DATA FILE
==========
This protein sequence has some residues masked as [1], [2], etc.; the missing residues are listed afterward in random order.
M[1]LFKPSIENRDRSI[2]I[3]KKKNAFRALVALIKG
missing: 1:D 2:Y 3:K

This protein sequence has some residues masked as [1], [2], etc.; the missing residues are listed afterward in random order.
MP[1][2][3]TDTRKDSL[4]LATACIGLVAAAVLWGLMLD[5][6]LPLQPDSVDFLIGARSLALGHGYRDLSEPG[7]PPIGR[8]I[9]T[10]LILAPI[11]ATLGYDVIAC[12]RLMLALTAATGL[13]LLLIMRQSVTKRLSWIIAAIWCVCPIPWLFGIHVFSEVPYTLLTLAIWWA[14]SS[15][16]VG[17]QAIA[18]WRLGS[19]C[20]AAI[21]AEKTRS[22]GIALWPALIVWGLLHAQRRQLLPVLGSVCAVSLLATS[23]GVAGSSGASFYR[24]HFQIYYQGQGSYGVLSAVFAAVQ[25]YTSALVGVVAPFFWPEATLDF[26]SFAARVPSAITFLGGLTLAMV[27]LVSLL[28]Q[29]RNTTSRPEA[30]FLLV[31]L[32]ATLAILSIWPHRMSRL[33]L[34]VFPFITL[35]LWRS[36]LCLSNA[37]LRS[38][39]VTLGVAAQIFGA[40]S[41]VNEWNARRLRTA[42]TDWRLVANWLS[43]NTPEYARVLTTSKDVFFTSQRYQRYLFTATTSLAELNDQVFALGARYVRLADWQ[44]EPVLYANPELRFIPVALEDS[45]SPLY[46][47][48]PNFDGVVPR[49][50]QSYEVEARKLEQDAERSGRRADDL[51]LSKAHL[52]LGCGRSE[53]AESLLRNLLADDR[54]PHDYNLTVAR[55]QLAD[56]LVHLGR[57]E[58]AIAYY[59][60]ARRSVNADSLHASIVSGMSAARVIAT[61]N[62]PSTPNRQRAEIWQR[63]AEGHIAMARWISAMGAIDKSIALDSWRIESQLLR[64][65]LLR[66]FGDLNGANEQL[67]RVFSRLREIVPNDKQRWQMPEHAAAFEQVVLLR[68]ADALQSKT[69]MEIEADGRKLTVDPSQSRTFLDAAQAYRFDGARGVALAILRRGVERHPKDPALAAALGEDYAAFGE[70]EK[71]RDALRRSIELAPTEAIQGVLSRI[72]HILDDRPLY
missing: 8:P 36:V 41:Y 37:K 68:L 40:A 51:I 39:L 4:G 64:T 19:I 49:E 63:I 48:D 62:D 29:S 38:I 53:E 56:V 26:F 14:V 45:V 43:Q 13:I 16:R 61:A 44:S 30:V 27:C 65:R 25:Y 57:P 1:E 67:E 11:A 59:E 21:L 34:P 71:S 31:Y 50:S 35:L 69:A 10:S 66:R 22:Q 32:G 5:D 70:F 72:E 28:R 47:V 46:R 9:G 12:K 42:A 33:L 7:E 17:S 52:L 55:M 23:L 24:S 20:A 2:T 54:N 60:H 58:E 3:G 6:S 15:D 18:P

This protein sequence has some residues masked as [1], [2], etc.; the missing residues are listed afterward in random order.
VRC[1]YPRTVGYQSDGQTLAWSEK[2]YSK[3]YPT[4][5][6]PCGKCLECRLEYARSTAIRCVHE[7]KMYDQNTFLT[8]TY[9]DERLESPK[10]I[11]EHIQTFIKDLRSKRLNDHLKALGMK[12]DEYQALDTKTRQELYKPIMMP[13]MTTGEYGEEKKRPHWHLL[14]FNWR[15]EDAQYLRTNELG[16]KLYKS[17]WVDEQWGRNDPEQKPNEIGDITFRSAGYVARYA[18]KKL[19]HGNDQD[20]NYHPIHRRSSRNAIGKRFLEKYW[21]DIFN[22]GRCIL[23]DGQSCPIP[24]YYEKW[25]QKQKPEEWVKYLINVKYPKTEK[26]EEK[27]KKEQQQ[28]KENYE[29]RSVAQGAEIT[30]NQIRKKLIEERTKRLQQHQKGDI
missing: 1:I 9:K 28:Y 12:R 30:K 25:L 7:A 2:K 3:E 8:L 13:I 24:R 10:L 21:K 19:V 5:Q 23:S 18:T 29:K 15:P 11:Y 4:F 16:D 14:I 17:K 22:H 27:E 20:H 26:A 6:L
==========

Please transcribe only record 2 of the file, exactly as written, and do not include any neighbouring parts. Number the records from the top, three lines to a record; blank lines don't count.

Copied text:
This protein sequence has some residues masked as [1], [2], etc.; the missing residues are listed afterward in random order.
MP[1][2][3]TDTRKDSL[4]LATACIGLVAAAVLWGLMLD[5][6]LPLQPDSVDFLIGARSLALGHGYRDLSEPG[7]PPIGR[8]I[9]T[10]LILAPI[11]ATLGYDVIAC[12]RLMLALTAATGL[13]LLLIMRQSVTKRLSWIIAAIWCVCPIPWLFGIHVFSEVPYTLLTLAIWWA[14]SS[15][16]VG[17]QAIA[18]WRLGS[19]C[20]AAI[21]AEKTRS[22]GIALWPALIVWGLLHAQRRQLLPVLGSVCAVSLLATS[23]GVAGSSGASFYR[24]HFQIYYQGQGSYGVLSAVFAAVQ[25]YTSALVGVVAPFFWPEATLDF[26]SFAARVPSAITFLGGLTLAMV[27]LVSLL[28]Q[29]RNTTSRPEA[30]FLLV[31]L[32]ATLAILSIWPHRMSRL[33]L[34]VFPFITL[35]LWRS[36]LCLSNA[37]LRS[38][39]VTLGVAAQIFGA[40]S[41]VNEWNARRLRTA[42]TDWRLVANWLS[43]NTPEYARVLTTSKDVFFTSQRYQRYLFTATTSLAELNDQVFALGARYVRLADWQ[44]EPVLYANPELRFIPVALEDS[45]SPLY[46][47][48]PNFDGVVPR[49][50]QSYEVEARKLEQDAERSGRRADDL[51]LSKAHL[52]LGCGRSE[53]AESLLRNLLADDR[54]PHDYNLTVAR[55]QLAD[56]LVHLGR[57]E[58]AIAYY[59][60]ARRSVNADSLHASIVSGMSAARVIAT[61]N[62]PSTPNRQRAEIWQR[63]AEGHIAMARWISAMGAIDKSIALDSWRIESQLLR[64][65]LLR[66]FGDLNGANEQL[67]RVFSRLREIVPNDKQRWQMPEHAAAFEQVVLLR[68]ADALQSKT[69]MEIEADGRKLTVDPSQSRTFLDAAQAYRFDGARGVALAILRRGVERHPKDPALAAALGEDYAAFGE[70]EK[71]RDALRRSIELAPTEAIQGVLSRI[72]HILDDRPLY
missing: 8:P 36:V 41:Y 37:K 68:L 40:A 51:I 39:L 4:G 64:T 19:I 49:E 63:I 48:D 62:D 29:S 38:I 53:E 56:V 26:F 14:V 45:V 43:Q 13:I 16:R 61:A 44:S 30:V 27:C 65:R 25:Y 57:P 1:E 67:E 11:A 59:E 21:L 34:P 71:S 31:Y 50:S 35:L 69:A 10:S 66:R 22:Q 32:G 5:D 70:F 72:E 28:R 47:V 46:R 9:G 12:K 42:A 33:L 7:E 17:S 52:L 55:M 23:L 24:S 20:A 2:T 54:N 60:H 58:E 3:G 6:S 15:D 18:P